While machine learning is a relatively new concept for many, there are an increasing number of platforms and services that are adopting this construction of algorithms. ROBERT SCOTT, SafariNow CCO, talks about the relevance of supervised and unsupervised machine learning.
Given the massive increase in the amount of data that companies – of all sizes and across sectors – are generating, it is no surprise that data analytics and machine learning are fast becoming key components of every innovative company’s toolkit. For the uninitiated, machine learning refers to the way in which companies can now leverage computing power to find important patterns within their data – and then use these patterns to improve their service or product offering.
Because of the sheer volume and complexity of the data being created today, it is often far beyond the capacity of any human – no matter how analytically gifted – to find any relevant trends or insights within what has been tagged ‘Big Data’.
Notably, one of the big differences between machine learning and computer-assisted analysis (where humans are involved) is that the recent breakthroughs in machine learning enable computers to teach themselves how to solve problems. So previously, when humans were directing computers, they were limited to very direct questions and answers (for example, “what is my top selling item?”) and required the person using the machine to dictate which method to use to the solve the problem. Now, machine learning enables computers to find answers in ways that are unguided by human intervention.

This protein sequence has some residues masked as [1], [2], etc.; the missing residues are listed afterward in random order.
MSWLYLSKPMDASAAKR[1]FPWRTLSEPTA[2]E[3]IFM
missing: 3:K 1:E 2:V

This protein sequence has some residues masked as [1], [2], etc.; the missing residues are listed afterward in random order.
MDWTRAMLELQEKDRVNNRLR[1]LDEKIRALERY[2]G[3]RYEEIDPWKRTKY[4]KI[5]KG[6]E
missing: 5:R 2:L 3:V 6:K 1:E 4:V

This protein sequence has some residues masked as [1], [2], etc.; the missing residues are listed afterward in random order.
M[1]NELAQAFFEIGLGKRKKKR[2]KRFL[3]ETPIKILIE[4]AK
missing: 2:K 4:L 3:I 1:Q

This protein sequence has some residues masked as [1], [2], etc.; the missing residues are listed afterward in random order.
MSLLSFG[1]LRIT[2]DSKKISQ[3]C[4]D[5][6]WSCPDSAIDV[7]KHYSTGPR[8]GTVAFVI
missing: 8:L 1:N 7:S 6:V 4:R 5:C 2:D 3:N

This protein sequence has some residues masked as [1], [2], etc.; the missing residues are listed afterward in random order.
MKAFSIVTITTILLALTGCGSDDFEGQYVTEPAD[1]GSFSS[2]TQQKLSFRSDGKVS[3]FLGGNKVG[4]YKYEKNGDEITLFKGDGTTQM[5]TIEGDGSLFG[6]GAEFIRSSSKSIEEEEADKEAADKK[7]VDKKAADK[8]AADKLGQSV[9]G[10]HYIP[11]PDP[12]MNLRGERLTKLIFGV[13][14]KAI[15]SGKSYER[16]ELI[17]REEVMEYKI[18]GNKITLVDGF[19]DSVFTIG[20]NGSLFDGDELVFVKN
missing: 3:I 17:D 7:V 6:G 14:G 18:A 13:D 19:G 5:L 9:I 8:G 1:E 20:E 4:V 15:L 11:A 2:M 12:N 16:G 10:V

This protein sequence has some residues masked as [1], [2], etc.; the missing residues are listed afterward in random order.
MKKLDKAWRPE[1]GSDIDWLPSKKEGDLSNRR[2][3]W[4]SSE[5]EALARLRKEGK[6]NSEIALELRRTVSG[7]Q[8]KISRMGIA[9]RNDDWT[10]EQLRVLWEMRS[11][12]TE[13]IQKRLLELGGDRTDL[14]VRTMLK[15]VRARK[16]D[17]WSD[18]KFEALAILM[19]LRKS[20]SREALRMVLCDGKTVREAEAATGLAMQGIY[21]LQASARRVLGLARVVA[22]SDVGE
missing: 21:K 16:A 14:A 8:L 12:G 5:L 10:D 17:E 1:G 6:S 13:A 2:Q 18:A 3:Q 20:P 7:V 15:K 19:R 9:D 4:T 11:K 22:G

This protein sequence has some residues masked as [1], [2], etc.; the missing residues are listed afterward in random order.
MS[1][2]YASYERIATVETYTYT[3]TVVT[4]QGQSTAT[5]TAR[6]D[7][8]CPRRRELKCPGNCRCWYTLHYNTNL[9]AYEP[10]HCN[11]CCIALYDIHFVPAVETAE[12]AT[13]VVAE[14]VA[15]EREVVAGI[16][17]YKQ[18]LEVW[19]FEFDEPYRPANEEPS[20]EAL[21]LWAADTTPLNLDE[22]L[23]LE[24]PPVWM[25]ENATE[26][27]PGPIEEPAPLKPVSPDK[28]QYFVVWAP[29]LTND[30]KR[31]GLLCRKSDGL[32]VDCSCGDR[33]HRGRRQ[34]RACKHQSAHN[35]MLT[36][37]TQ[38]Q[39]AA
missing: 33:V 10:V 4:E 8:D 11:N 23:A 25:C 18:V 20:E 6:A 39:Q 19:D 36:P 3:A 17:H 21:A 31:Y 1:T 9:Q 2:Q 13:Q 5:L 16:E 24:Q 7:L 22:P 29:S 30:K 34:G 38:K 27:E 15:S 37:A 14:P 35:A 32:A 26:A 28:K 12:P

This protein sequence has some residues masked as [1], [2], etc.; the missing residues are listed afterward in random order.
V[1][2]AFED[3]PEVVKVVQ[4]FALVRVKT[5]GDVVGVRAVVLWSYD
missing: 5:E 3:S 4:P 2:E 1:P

Although it is a relatively new and novel concept for many, the technology has already been applied to platforms and services that we use daily. Take Google Search, for example. When we enter a search term, Google uses elements of machine learning to analyse our behaviour once the first results have been served up (i.e. did we need to type in the same search term again, or did we follow some of the top links provided?) and then refines and improves its service according to the data. Other examples include Google’s self-driving car, how Netflix suggests which movies you should try next, and how a dating site suggests which people are most likely to be a suitable match for you…
As with most technological tools today, almost any company or sector can leverage machine learning to better serve their customers. The challenge for companies is to recognise where – and how – certain insights and trends can improve their product or service offering.
Within the travel sector, we have identified various areas in which machine learning can be applied in order to fine tune our offering and help travelers locate their dream destinations. One of the great benefits of this tool is that it often finds relationships between factors that are completely unexpected and unplanned.
Machine learning has led us to the insight, for example, that some accommodation providers have a preference for prioritising requests from customers who would like to stay with them in the next few days – whereas other providers would much rather prioritise requests far in advance (for the school holidays, for example). Often, it is these unexpected – or unplanned – insights that can be the most beneficial for customers.
As an online travel aggregator, there are in fact infinite possible use cases for machine learning – and we are at the tip of the iceberg in terms of harnessing its potential to improve our offering to consumers looking for the next adventure.
Looking ahead, machine learning will perhaps become a standard application within the travel and e-commerce environment. Companies that are open to innovative ways of finding insights in their data can ultimately serve their customers more efficiently – and even develop closer relationships with them in the long-term. The key for companies is to keep an open mind as to whether or not their long-held beliefs about what customers want is actually supported by the data.
By always remaining alert to new patterns and insights, companies can make adjustments – both big and small – to enhance their offering.